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Dynamic Simulation is Necessary to Understand Differnces in Design of Biological Nutrient Removal MBR Processes

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The increasingly stringent quality of effluent and the need to reclaim and reuse water are promoting application of biological nutrient removal (BNR) membrane reactor (MBR) systems. At a given site, selection of a BNR process depends on influent characteristics and effluent quality expected from the treatment plant. Ideally, dynamic influent data should be used for process design. However, in most cases, average wastewater quality and flow is available at the design stage, without a detailed understanding of the dynamic nature of the specific source. This is a limitation in practice that can be addressed, to an extent, by incorporating sufficient safety in the design.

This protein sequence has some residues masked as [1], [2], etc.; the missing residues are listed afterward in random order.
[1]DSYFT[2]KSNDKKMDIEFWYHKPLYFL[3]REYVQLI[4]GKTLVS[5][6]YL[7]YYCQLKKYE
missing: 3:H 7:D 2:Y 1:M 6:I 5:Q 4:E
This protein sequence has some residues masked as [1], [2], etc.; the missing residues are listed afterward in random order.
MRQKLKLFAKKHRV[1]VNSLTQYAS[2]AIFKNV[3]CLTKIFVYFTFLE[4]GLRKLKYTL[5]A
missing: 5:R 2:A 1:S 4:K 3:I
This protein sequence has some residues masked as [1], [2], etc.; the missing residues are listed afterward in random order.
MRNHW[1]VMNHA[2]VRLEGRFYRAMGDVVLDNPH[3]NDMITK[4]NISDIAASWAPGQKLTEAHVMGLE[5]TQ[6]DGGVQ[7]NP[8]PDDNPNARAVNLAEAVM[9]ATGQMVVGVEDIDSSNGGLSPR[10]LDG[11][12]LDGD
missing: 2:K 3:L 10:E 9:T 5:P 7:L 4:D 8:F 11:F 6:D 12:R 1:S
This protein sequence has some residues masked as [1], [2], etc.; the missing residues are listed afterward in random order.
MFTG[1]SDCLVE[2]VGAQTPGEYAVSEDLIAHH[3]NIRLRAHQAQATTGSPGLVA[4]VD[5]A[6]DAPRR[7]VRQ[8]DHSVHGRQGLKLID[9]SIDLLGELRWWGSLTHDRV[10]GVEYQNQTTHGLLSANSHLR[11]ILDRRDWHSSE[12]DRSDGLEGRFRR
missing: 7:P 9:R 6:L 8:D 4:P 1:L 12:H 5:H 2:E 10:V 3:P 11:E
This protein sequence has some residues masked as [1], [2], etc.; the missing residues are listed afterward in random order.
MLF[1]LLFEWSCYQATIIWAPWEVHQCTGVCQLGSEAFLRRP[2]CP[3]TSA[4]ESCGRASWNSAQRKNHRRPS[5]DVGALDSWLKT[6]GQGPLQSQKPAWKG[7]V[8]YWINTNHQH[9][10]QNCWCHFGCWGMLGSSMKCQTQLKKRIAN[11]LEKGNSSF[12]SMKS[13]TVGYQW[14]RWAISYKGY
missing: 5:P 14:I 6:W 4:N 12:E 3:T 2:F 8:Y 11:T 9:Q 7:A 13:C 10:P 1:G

This paper examined the design of BNR-MBR processes using BIOWIN™ process simulation software under average and dynamic wastewater conditions. The intent is to demonstrate the necessity of using dynamic quality to arrive at a proper design, since the actual influent concentrations can vary by orders of magnitude with respect to average values. Regardless, the plant is supposed to produce uniform effluent quality at all times. The MBR processes evaluated, modified UCT (conventional), modified UCT (membrane) and modified Johannesburg, produced different design and operating conditions at steady state simulation compared to dynamic simulation for the same target effluent quality. The dynamic simulation, using actual flows and wastewater quality data, showed significant differences in the process design and process responses, confirming the limitation of using the average wastewater quality for design. Furthermore, the evaluation indicated that modified Johannesburg (MJ) process, where a deoxygenation and denitrification reactor was introduced, to utilize the excess dissolved oxygen (DO) in mixed liquor from the membrane tank, resulted in an economical design for the specific wastewater and effluent criteria considered in this study.
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Document Type: Research Article

Publication date: 2008-01-01

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